Using Smartphones to Access Medical Reference Information

Swapna Goday, MD, MPH
Published: Monday, Sep 12, 2011
Smartphones are becoming the most transformational IT solution to ever impact healthcare. In developed countries they are in the process of changing the practice of medicine due to their ease of use and inherent portability. However, fellows face some challenges due to the learning curve involved in adapting to the smartphone’s digital delivery options. In fact, patients seem more adept at learning how to receive digital healthcare information than most physicians are at figuring out how to provide it.

The practice of healthcare lends itself well to smartphones, which provide a wide range of conveniences and workflow efficiencies that cannot be achieved with traditional tools such as notepads and pocket medical references. Smartphones allow physicians access to most updated information in the form of podcasts, smartphone apps, and more. They don’t need to carry tons of books or subscribe to dozens of hard copy journals. Podcasts are audio files that you broadcast or listen to on demand, and they usually have subscription options that allow updates to be automatically downloaded to smartphones. As for apps, for the iPhone alone there are currently almost 6000 medical-related apps in Apple’s App Store. Apps targeted to physicians include alerts, medical reference tools, diagnostic tools, and continuing medical education. Podcasts and apps give you the option of accessing only what you need, when you need it.

In the oncology world, protocols, interventions, and research change at a rapid pace, causing day-to-day variations in the ways that patients are treated. It is very important for an oncologist to have the most up-to-date information as soon as it is available. Smartphones are always connected to the information source and are capable of providing instant updates. For oncologists, the smartphone is able to access drug reference guides on the go, monitor a patient’s health conditions, and securely share electronic health records. Consequently, there is tremendous improvement in the time taken to make decisions. Healthcare is now a team effort, and using voice over IP (VoIP), unified communication tools, and instant messaging allow for effective clinical collaboration. If an oncologist receives an alert about a patient, he or she can call 2 colleagues instantly on a smartphone for a second opinion.

Oncologists are using their smartphones to hasten access to the most updated information and also to expedite the decision-making process. And you no longer see this pattern only among young oncologists; senior physicians are doing it as well. With advancing technology, more and more clinical data can be accessed, including NCCN guidelines and clinical articles from numerous medical journals. Not only are there apps for calculating prognostic scores to give survival estimates, but also apps to access the most recent clinical trials in progress. With such rapidly changing clinical practices and ongoing research, it is difficult for oncologists to stay up to speed on all the latest advances. But the apps that give access to the chemotherapy protocols, drug regimens, and the most updated research are an enormous information resource for oncologists.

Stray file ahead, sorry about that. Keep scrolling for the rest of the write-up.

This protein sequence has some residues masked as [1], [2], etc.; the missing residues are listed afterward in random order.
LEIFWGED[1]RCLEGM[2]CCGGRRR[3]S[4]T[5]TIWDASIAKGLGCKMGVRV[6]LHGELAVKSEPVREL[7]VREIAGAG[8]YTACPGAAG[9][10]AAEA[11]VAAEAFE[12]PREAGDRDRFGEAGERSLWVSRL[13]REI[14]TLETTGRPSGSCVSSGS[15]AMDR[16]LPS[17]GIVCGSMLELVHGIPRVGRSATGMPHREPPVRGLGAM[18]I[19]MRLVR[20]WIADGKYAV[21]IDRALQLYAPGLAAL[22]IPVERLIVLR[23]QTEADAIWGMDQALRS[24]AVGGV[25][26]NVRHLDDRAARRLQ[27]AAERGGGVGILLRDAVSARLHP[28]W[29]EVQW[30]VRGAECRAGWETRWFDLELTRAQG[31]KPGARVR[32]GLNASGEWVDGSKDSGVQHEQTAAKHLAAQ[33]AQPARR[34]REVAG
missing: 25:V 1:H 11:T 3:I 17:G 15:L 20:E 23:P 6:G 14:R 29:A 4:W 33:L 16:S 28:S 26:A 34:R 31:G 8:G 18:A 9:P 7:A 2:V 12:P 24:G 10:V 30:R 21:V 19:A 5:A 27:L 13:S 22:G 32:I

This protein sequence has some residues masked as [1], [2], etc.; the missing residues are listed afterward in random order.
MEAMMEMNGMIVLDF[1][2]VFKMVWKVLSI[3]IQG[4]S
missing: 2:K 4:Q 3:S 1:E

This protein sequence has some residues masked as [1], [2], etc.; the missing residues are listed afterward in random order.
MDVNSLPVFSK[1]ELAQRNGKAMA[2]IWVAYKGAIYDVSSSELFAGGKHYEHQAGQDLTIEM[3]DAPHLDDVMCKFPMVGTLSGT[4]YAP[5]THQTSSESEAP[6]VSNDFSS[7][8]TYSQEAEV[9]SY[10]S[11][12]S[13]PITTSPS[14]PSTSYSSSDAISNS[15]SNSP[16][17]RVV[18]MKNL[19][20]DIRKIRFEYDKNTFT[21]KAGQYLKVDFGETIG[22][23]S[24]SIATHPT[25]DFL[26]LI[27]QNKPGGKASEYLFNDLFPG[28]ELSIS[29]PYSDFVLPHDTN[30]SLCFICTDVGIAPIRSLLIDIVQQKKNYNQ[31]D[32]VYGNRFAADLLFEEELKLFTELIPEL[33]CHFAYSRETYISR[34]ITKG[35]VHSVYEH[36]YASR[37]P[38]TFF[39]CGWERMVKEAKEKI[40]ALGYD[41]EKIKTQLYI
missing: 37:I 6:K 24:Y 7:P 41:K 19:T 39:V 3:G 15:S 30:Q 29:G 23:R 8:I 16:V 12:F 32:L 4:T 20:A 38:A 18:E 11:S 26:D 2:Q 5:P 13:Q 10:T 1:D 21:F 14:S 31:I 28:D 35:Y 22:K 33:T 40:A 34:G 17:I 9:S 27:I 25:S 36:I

The access to online oncology communities such as Sermo.com and QuantiaMD has been made even easier with smartphones. You can post clinical questions and discuss them online with your colleagues and seek their expertise. Mobile technology, which includes iPads, is a revolutionary change for access to medical information. We can access these devices to show lab trends and imaging studies, as well as explain to patients—in a pictorial format—their diagnosis and its implications. The ease of access to this kind of information can save a lot of time and ensure faster delivery of quality care to the patients. The accessibility to the healthcare information at the point of care makes a huge difference in decision making, both for the patient and the oncologist. It can reduce the burdens of apprehension and anxiety associated with the diagnosis, treatment options, and prognosis for the patient and his or her family.

Epocrates is another popular app that is used by oncologists. Epocrates not only provides drug information but also dosages, adverse reactions, interactions with other medications, pricing, brand names, body surface area calculations, chemotherapy dosage calculations, and more.

In the past, such apps were used primarily on PDAs. However, with the advent of smartphones and other mobile devices, the apps can be easily installed and accessed on the phone at any time. Over the past few years, there has been an increasing trend of using smartphones and other mobile devices as sources for reference information. This is a big step forward from the days of PDAs and, further back, hard copy books and journals. With the rapidly changing clinical advances in oncology, the trend toward accessing resources via smartphone will only increase.


This edition of Oncology Fellows is supported by Genentech, a member of the Roche Group.



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